Hailing from Harlem, New York, Bobby Hill is known as a painter, screen printer and illustrator. Fascinated by art since childhood, his broad spectrum of life experience, coupled with an experimentation of INNOVATIVE techniques give his work a unique range and depth unseen in today's plethora of cookie cutter imagery.
With art there is no one formula to success. There is no league such as in professional sports. There is no record deal such as in music. Every visual artist must find his or her own way to their own promised land. In his own words Bobby Hill describes his journey on that yellow brick road that will one day lead to his promised land.
"In 1996 I made my public debut at NYC Club Essos' Mad Wednesday's event. Once a week, party promoter, Maria Davis threw the dinner/ party/ showcase at the club where all the hip hop industry folks would party. Onstage, before a star studded crowd that included the likes of Jay-Z, Queen Latifah, Andre Harrell and hip hop pioneer Kool Herc among others, I announced an auction and to my discouragement nobody responded. When the showcase was over, I exited the stage to a decent round of applause and walked through the crowd towards the door. Before I could reach the door, Jay-Z complimented me on my work and later in the evening purchased a one of a kind print.
Two years later, with monies made from an illustration job for an apparel company, I purchased my own screen printing equipment. This allowed me to create original reproductions of art on paper, canvas and t-shirts. Everyone has stories about how they sold their wares out of a back of a car. I didn't have a car so I sold my wares off my shoulder. I would walk from the Bronx to Harlem from the east side to the west side with about 48 shirts on my shoulders in the middle of the summer. I eventually started going out of town to all the college homecomings and bike fests. Money was made but things wasn't moving fast enough and winter was fast approaching. Around this time, if you were not a hip hop artist, or had one endorsing your line, there was basically no chance of getting your clothing line sold in stores. I was not associated with any rappers and I didn't spit, so it looked like a wrap for the cold upcoming months.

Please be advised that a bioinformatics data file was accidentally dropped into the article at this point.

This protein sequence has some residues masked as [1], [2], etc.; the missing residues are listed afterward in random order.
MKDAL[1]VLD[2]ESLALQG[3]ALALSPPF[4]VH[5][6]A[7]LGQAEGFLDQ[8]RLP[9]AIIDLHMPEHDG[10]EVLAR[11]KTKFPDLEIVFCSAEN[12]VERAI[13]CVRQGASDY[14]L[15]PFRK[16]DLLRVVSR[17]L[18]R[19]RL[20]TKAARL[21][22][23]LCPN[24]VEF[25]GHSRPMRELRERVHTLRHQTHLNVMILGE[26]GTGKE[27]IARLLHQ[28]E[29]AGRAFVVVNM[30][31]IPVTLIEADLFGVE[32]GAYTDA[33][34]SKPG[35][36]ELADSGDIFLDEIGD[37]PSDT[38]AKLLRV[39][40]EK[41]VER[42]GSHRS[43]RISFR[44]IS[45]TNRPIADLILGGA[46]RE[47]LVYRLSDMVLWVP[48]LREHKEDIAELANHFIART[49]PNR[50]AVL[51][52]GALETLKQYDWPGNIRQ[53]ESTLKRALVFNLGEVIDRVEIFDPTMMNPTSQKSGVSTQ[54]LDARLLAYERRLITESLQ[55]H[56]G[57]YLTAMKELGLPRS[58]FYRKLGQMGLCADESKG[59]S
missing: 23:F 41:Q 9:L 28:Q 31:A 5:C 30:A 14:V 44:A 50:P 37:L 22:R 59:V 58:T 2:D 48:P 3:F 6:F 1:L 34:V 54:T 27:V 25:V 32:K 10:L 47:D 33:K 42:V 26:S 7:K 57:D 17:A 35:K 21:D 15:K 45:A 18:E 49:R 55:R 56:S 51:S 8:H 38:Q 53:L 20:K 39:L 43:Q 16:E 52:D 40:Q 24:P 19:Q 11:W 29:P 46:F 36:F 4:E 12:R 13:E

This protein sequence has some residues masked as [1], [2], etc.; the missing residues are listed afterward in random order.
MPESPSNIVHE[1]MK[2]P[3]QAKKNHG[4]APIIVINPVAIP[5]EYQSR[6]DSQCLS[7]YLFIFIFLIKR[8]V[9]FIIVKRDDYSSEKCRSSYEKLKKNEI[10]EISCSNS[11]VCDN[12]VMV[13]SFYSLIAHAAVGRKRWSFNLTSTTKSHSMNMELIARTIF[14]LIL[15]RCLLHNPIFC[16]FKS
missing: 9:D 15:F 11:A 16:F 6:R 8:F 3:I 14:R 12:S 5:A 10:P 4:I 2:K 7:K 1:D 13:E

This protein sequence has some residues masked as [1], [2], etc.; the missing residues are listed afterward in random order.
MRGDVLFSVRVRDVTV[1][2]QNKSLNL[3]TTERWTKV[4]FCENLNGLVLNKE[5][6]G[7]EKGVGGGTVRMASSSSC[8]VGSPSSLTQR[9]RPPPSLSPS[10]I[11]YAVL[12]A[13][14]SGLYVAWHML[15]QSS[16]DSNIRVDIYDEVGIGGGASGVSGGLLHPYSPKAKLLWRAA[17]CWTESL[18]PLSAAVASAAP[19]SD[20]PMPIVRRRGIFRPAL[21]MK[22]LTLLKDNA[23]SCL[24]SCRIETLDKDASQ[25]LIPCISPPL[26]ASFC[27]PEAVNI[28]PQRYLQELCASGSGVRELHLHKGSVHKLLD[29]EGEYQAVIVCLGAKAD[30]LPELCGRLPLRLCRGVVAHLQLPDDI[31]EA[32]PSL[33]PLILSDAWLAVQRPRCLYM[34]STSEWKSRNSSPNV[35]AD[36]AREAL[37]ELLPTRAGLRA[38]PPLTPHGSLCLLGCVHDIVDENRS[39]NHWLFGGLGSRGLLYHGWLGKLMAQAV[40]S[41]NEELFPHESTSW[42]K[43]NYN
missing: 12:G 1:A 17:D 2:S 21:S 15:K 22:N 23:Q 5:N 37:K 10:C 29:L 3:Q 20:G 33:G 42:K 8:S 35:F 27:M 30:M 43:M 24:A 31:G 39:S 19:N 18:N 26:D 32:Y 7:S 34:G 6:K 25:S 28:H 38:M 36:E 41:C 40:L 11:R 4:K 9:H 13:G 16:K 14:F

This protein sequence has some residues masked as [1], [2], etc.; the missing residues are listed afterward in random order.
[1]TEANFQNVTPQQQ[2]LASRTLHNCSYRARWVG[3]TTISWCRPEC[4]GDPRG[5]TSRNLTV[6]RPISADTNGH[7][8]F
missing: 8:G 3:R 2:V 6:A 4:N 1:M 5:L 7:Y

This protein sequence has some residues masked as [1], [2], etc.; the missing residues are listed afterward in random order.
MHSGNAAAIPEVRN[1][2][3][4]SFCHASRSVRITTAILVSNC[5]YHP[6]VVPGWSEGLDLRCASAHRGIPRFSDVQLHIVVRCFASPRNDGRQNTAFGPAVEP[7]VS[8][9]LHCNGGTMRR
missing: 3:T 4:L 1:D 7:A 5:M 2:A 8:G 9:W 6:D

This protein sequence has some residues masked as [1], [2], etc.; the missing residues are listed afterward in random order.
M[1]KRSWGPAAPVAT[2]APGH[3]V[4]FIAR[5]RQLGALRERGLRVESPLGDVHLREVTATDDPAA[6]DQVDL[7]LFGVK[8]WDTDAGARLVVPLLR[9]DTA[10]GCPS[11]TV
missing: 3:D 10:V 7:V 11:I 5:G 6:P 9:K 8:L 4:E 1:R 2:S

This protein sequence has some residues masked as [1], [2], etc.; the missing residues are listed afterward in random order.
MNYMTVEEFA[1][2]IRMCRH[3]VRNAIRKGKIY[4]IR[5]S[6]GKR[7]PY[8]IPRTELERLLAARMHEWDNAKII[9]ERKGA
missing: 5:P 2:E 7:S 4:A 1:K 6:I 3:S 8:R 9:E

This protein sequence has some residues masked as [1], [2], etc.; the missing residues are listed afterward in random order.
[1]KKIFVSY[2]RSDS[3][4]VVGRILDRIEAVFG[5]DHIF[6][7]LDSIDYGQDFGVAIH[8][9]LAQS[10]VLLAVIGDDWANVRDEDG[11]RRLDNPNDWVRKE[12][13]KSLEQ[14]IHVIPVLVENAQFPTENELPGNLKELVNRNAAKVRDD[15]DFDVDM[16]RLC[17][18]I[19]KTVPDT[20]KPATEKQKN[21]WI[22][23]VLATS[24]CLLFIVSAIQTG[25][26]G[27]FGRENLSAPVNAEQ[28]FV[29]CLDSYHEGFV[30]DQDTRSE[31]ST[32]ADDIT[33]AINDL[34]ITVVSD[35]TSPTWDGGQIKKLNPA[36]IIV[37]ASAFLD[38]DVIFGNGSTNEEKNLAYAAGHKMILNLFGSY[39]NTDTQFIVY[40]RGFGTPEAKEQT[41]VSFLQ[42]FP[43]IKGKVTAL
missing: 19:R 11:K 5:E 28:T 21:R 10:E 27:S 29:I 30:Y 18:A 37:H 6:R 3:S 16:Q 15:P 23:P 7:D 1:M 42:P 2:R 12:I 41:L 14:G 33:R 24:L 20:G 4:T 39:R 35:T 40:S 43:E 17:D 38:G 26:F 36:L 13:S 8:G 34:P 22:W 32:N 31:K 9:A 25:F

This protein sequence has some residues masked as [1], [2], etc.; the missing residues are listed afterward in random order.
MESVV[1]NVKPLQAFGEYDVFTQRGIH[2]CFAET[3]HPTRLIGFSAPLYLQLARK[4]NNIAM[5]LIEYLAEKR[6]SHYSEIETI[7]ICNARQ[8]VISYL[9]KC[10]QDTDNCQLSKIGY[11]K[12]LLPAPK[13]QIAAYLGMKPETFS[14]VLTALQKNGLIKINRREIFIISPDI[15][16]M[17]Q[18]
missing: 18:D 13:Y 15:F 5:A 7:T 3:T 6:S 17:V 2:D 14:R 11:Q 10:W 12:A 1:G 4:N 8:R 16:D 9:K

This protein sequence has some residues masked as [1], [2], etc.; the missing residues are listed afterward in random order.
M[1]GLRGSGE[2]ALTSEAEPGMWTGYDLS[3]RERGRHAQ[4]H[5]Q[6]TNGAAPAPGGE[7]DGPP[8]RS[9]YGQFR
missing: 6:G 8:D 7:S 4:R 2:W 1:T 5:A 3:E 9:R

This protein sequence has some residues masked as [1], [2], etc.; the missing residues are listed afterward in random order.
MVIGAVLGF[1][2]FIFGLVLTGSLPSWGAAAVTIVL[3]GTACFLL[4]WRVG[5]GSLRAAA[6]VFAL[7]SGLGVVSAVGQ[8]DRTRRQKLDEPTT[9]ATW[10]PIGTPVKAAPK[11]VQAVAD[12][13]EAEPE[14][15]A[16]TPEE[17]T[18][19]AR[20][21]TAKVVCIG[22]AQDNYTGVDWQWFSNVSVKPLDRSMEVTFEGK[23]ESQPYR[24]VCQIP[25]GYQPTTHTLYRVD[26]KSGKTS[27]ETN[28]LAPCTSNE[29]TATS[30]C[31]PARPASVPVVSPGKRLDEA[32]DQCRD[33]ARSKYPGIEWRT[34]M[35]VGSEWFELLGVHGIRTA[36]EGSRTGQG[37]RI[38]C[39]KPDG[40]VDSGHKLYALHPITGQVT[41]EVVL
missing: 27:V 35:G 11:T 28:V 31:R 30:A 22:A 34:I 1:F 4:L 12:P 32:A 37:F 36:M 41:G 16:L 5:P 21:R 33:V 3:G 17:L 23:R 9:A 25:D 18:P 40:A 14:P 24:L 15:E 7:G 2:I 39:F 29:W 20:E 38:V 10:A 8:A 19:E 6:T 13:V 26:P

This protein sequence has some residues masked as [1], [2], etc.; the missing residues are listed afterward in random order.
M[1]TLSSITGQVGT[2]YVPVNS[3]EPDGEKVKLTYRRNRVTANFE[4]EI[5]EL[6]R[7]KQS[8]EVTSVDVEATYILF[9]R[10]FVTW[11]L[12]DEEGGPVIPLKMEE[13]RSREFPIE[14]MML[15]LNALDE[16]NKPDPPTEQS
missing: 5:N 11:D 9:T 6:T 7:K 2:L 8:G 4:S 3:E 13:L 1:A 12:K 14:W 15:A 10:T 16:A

With no money coming in, my stash got lower and lower, and I eventually got evicted from my Bronx apartment. However, not before mailing out samples of my artwork to several magazines and advertising companies.
Early 2001, while working a stock job at FIT (Fashion Institute of Technology) my moms received a letter from the publishing company of Slam basketball magazine and XXL hip hop magazine stating that they found the samples of my art in a corner of the publisher's office while cleaning up, and they wanted to do a studio visit. The studio visit happened and a month later my first editorial illustration appeared in Slam magazine.
I went on a four month run with those two magazines alone. I'm still working at FIT but I'm getting full page and half page editorial illustrations in national publications. I know people are out there checking for me, they just don't know where to find me. I decide to use my vacation time from my job at FIT and go to Las Vegas for the upcoming August Magic Show (which is a bi annual fashion trade show) to show my portfolio to all those interested.
While out there, several contacts are made and the future looks promising. When I get back to NY on Labor Day, I find out that I I had gotten fired from FIT. Ten days later on September 11th 2001 the inevitable happens and the World Trade Center gets knocked to the ground. So everything that I just worked on in Vegas came to a halt. The meetings that were set up once I got back to New York are all cancelled. All of a sudden the promising future begins to look bleak.
About a month and a half later I receive a call from the art director I worked with at the hip hop magazine. He said that he referred me to an ad agency that was looking for an artist to do some work for Coca Cola. I go to their offices, show my work to the art director and I end up getting picked out of several artists to create original commemorative works of art for their top NY brass. This is when I began to see the possibilities.
After I finish the job for Coca Cola, I was able to momentarily fall back and just create art for arts sake. I developed a range of new styles and images and eventually posted them for sale on Ebay.
Danny Boy of House of Pain fame happened to see my work on Ebay, sent me an email and suggested I enter an event called Gen Art. In addition to this advice he eventually featured my work in Mass Appeal magazine. I get picked for the Gen Art shows and from 2002 through 2003, my work was exhibited throughout NYC at Splashlight Studios, The Cutting Room, Trust, MaxFish, The Grey Worldwide Gallery, The Art Directors Club and several galleries in Europe.
In 2004, after seeing that the streetwear fashion market was opening up, I changed directions and went back to using clothing as my canvas. The bOB hiLL brand of tees, polos, hoodies and thermals was born. The brand got picked up by several retailers in New York City and is currently doing well.
I'm not much for giving advice but I can say this. To all you visual artists on the come up-never stop, no matter how bleak the future looks. Relentless Forward Motion is what you must keep in mind. Later."